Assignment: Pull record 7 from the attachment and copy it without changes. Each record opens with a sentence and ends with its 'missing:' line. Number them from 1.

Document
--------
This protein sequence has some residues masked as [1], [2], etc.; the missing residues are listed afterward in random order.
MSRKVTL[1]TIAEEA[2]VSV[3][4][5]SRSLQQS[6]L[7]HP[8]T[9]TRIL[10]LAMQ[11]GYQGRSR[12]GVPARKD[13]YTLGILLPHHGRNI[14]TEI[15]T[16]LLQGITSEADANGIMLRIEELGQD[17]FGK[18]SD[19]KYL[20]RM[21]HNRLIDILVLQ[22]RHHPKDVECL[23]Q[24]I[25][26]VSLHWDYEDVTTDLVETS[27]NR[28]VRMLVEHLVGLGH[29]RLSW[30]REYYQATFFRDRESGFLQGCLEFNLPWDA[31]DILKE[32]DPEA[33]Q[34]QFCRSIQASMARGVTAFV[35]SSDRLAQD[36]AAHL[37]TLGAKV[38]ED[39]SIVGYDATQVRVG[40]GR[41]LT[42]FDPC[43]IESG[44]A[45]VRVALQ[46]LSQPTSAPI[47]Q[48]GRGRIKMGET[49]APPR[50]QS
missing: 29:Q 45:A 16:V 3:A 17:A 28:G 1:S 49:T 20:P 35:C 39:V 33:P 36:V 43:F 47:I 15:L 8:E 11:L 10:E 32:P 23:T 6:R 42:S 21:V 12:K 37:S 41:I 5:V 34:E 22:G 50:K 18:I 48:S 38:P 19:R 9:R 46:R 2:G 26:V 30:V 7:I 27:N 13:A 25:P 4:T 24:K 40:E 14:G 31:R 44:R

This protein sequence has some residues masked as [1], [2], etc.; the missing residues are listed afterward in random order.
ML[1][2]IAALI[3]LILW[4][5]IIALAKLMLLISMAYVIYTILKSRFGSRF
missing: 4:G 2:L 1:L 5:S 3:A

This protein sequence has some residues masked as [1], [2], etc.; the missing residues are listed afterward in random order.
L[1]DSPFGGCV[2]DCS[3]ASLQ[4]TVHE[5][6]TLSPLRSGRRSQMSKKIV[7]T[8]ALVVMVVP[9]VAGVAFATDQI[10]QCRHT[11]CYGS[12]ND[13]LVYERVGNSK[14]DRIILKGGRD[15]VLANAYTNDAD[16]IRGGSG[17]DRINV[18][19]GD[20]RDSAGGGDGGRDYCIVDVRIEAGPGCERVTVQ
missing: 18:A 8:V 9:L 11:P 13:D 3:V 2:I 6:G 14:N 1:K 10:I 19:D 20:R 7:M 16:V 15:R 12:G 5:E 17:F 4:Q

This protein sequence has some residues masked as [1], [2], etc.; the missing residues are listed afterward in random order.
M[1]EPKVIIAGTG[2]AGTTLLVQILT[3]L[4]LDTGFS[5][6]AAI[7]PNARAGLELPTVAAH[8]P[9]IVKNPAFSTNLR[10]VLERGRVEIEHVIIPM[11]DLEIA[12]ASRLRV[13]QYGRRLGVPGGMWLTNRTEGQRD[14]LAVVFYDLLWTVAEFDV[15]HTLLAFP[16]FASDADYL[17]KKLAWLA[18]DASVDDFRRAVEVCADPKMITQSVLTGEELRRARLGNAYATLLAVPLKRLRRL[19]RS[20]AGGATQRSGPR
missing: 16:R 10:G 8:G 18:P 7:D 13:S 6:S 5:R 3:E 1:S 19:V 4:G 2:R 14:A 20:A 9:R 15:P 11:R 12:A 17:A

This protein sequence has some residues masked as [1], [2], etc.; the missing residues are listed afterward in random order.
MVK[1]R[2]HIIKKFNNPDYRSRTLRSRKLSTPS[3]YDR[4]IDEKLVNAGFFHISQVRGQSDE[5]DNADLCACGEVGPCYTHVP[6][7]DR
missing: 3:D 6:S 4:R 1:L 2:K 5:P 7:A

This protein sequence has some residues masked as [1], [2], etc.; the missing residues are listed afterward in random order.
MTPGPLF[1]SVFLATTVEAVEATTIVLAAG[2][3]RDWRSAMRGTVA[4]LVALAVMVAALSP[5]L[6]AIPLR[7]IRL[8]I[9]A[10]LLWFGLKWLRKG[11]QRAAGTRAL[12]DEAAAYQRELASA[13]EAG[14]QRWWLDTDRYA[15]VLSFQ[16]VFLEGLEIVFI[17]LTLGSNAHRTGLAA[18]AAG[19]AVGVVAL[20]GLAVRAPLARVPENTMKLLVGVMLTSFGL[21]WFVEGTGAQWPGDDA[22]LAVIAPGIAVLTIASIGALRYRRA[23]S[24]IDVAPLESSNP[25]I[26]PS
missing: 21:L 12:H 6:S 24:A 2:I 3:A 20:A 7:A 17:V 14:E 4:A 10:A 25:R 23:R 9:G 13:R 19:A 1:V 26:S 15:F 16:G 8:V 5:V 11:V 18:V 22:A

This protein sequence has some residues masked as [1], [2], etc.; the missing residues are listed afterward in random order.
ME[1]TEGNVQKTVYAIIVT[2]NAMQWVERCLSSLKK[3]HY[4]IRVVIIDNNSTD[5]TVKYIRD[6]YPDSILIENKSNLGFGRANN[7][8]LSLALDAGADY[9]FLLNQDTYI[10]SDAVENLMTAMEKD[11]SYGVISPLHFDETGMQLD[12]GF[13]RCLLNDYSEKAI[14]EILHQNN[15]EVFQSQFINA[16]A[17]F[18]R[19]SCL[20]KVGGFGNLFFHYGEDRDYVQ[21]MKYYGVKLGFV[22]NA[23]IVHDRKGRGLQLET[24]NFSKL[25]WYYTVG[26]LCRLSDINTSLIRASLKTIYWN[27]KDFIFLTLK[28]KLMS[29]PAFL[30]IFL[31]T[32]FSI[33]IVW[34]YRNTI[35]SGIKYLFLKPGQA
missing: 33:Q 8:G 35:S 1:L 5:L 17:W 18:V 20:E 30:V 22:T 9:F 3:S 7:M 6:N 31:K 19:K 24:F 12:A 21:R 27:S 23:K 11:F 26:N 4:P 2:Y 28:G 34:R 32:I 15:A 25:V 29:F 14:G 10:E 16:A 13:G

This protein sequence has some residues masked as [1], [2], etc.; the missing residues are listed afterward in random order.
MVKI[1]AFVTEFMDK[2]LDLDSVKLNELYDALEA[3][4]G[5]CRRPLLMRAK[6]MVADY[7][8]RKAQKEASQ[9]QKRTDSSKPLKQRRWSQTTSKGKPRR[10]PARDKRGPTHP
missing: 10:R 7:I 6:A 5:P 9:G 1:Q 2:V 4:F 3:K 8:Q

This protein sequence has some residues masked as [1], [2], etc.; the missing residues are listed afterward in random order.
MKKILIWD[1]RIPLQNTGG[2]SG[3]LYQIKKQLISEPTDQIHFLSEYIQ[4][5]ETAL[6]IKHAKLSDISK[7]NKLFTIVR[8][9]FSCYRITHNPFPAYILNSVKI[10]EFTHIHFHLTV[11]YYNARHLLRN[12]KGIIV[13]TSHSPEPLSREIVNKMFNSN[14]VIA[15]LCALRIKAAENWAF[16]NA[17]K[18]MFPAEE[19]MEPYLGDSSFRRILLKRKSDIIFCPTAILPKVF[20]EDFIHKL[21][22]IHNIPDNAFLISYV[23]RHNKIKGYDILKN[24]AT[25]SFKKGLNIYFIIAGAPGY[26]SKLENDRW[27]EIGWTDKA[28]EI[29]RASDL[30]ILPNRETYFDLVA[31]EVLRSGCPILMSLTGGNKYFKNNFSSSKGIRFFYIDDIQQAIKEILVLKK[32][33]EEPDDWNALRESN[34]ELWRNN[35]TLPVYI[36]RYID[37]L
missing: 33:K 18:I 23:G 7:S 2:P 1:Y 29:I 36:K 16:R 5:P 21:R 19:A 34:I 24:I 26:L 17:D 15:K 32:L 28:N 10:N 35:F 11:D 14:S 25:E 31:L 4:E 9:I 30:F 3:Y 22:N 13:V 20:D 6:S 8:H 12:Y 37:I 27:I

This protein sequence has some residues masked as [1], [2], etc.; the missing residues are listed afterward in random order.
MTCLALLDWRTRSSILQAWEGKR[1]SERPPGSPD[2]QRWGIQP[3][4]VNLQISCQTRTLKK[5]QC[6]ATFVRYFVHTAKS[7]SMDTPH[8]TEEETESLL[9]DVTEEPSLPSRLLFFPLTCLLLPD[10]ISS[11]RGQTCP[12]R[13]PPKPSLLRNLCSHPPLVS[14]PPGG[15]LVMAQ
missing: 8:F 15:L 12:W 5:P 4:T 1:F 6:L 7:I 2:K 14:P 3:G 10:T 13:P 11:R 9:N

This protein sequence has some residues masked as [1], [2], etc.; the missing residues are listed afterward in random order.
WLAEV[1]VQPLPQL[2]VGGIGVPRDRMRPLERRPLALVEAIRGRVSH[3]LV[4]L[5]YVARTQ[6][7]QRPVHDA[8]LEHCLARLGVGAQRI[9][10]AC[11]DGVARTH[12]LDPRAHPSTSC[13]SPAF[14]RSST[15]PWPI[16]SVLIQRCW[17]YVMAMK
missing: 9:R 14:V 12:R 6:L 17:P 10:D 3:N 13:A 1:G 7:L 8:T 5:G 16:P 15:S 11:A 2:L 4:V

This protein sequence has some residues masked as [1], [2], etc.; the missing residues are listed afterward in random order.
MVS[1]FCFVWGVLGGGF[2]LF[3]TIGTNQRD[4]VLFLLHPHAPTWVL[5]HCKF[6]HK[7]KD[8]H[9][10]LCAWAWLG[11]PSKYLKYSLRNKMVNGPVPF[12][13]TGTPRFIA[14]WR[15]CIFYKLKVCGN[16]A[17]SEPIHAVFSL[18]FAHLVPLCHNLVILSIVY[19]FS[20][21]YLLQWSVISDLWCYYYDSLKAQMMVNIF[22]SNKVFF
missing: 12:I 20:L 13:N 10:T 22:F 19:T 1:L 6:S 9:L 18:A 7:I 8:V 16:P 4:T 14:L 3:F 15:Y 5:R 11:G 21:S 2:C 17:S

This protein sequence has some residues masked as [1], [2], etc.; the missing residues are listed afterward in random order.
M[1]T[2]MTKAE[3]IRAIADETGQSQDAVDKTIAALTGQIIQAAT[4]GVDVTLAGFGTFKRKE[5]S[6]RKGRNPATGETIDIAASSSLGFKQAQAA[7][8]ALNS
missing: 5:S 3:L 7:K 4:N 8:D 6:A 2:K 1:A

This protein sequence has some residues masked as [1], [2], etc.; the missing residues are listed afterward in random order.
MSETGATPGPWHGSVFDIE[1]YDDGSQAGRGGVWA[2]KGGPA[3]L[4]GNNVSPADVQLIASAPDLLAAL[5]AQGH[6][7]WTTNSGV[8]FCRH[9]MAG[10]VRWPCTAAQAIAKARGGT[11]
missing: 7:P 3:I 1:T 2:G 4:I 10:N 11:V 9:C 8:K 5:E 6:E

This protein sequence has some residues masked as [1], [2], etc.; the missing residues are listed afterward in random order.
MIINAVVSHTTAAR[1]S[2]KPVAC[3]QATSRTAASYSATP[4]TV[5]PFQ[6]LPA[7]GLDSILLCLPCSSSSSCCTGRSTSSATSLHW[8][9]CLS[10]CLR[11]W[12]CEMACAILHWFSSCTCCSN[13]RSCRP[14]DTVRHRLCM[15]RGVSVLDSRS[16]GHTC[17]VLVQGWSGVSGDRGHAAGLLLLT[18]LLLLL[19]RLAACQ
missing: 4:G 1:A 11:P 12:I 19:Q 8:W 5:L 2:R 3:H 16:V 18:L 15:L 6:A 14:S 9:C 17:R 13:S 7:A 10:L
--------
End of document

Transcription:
This protein sequence has some residues masked as [1], [2], etc.; the missing residues are listed afterward in random order.
ME[1]TEGNVQKTVYAIIVT[2]NAMQWVERCLSSLKK[3]HY[4]IRVVIIDNNSTD[5]TVKYIRD[6]YPDSILIENKSNLGFGRANN[7][8]LSLALDAGADY[9]FLLNQDTYI[10]SDAVENLMTAMEKD[11]SYGVISPLHFDETGMQLD[12]GF[13]RCLLNDYSEKAI[14]EILHQNN[15]EVFQSQFINA[16]A[17]F[18]R[19]SCL[20]KVGGFGNLFFHYGEDRDYVQ[21]MKYYGVKLGFV[22]NA[23]IVHDRKGRGLQLET[24]NFSKL[25]WYYTVG[26]LCRLSDINTSLIRASLKTIYWN[27]KDFIFLTLK[28]KLMS[29]PAFL[30]IFL[31]T[32]FSI[33]IVW[34]YRNTI[35]SGIKYLFLKPGQA
missing: 33:Q 8:G 35:S 1:L 5:L 17:W 18:V 20:E 30:V 22:T 9:F 3:S 7:M 6:N 31:K 19:K 24:F 12:A 21:R 27:S 23:K 11:F 26:N 4:P 2:Y 28:G 34:R 32:I 15:A 25:V 29:F 14:G 10:E 16:A 13:G